Naming and Anonymity, Suffering and Redemption in Parashat Shemot (Exodus)
What I love most about Jewish learning is that I am able to return to even the most familiar of texts and derive new meaning from each encounter.
I first learned the Exodus story right at our very own Stein Circle at some point in the mid-1980s. I remember well how, in third grade, we staged a Pesach play all in Hebrew and delved deep into a plot line that easily captured our childish imaginations.
Today, over thirty years later, after living through a year of mass suffering and senseless death, I read the story of Exodus in a new light.
Shemot in Hebrew means “Names.” The parasha opens with the recitation of the names of Jacob’s sons. The Rabbis note how the text vacillates between nameless characters, such as Pharaoh, and very specific names attributed to more minor characters, such as the midwives Shifra and Puah. The suffering of the Hebrew slaves is both specific and named, and, at the same time, vast and anonymous.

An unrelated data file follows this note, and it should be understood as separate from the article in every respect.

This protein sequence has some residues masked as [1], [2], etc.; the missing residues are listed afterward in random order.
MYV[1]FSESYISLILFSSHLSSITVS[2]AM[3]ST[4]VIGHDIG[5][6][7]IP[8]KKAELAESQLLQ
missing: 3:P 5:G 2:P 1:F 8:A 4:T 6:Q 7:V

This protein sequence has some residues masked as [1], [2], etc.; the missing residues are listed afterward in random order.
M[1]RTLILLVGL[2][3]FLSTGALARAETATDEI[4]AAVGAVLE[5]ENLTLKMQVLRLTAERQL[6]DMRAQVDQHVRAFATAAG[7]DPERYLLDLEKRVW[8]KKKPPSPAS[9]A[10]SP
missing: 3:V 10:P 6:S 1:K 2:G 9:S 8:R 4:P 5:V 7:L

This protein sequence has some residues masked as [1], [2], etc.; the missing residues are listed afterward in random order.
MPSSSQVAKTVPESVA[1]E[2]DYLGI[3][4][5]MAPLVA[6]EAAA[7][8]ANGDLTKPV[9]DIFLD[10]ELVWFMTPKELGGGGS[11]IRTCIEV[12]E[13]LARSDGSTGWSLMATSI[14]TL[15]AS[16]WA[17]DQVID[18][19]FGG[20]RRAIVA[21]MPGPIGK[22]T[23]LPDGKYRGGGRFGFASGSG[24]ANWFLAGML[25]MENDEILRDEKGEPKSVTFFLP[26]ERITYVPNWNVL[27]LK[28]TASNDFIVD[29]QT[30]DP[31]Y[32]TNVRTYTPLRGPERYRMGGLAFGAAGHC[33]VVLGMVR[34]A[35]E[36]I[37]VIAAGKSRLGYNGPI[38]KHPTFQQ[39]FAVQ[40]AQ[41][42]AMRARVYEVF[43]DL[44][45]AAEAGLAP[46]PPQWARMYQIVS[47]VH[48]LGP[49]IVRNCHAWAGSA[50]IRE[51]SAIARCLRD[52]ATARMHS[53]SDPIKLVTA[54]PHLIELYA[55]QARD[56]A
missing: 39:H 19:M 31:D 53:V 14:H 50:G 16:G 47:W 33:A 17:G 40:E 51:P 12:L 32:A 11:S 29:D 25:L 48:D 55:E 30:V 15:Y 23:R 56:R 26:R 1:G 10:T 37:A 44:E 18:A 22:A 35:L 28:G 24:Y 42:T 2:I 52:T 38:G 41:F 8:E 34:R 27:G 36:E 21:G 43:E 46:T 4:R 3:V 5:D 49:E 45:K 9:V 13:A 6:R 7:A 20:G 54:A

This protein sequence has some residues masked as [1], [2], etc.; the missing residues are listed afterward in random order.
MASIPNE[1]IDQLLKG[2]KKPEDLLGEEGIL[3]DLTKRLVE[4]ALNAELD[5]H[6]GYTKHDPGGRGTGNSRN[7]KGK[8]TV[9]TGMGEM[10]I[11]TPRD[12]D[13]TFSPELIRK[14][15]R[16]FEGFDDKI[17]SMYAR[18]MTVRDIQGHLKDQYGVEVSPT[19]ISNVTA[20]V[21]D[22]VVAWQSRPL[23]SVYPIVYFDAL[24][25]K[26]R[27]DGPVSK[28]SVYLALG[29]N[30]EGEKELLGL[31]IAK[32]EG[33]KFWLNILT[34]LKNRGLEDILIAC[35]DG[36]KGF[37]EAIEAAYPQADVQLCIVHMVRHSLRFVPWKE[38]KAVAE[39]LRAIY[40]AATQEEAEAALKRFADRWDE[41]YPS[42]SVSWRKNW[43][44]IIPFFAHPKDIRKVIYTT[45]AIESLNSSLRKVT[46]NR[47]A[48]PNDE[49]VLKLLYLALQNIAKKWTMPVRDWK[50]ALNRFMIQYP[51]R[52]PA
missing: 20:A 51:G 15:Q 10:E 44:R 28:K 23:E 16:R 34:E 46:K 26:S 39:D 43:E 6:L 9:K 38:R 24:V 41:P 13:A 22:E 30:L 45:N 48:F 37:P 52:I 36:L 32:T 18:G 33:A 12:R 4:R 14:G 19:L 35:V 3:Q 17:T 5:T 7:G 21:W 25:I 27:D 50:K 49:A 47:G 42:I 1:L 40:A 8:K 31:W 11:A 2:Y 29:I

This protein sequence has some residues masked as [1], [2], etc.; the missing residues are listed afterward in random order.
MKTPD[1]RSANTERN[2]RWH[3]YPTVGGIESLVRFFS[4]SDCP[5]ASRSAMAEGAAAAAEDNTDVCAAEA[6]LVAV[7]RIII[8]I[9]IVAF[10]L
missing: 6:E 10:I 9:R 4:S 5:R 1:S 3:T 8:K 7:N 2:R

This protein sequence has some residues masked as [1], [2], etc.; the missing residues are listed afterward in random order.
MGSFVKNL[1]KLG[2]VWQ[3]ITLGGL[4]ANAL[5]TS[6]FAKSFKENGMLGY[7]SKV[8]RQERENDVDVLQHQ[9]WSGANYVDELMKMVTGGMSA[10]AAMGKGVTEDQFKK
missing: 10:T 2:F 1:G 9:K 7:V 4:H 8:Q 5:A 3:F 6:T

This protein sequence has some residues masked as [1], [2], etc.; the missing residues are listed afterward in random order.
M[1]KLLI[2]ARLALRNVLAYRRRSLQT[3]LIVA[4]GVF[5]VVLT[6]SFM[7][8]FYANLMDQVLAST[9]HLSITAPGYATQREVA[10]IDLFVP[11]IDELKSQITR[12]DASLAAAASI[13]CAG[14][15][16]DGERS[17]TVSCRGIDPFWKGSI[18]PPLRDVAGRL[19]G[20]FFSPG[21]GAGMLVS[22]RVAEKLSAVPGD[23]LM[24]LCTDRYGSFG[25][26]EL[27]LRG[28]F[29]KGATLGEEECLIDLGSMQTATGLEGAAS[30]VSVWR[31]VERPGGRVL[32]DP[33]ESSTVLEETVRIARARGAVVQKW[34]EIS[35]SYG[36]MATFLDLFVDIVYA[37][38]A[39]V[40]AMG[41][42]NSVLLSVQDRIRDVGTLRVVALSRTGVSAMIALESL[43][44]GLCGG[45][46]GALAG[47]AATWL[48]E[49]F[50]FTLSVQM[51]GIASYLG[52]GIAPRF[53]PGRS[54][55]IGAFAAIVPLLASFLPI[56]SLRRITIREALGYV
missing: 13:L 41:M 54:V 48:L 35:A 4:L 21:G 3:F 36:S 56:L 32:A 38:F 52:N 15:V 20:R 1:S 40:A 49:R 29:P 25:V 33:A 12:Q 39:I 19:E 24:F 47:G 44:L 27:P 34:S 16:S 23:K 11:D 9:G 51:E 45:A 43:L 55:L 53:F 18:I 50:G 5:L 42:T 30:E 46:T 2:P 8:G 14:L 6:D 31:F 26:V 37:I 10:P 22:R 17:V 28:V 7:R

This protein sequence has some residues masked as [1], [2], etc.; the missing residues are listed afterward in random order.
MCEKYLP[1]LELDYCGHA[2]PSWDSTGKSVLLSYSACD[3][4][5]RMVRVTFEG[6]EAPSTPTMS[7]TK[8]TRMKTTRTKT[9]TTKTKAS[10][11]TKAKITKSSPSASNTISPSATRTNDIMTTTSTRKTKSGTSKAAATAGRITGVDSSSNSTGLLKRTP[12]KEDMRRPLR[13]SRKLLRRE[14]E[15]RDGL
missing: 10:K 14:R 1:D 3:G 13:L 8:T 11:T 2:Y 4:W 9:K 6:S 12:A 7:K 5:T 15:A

I think about this past year, and how, at some point I decided to stop watching CNN because the constant ticker on the screen listing the number of COVID-19 deaths felt too anonymous and too vast. There is something particularly senseless and tragic about anonymous suffering. As a counterpoint to a year filled with vast and unnamed deaths, I think of the compelling memorial on the Boston Common entitled “Say Their Names,” which honors 300 lives lost to racial injustice. I understand now, that “saying their names,” helps the human spirit feel comfort in times of deep suffering. This year, I read the opening lines of Exodus as a moment of redemption and hope.
Once I start seeing Shemot through the lens of redemption, I see it everywhere in the text; in Yocheved’s defiance of Pharaoh’s edict, in Moses’ striking down of the oppressive Egyptian overseer, and in Aaron’s role as his brother’s ambassador. This year, I am less impressed by the big, heroic miracles, such as the crossing of the Red Sea, and find more hope in these small moments of human free will. The human actions remind me of the times over the past year when I have felt so free despite the restrictions of our everyday life. I think about a particularly exhilarating hike or an outdoor playdate or how hard we have worked to keep our schools open and safe in the midst of a pandemic. While I do pray that our modern day crossing of the Red Sea comes soon, this year, when I reread the sacred text of Exodus, I take comfort in the fact that the human spirit can still feel free and alive while awaiting a miracle.
Dr. Dalia Hochman ’92, Current Parent, Head of School at Gann Academy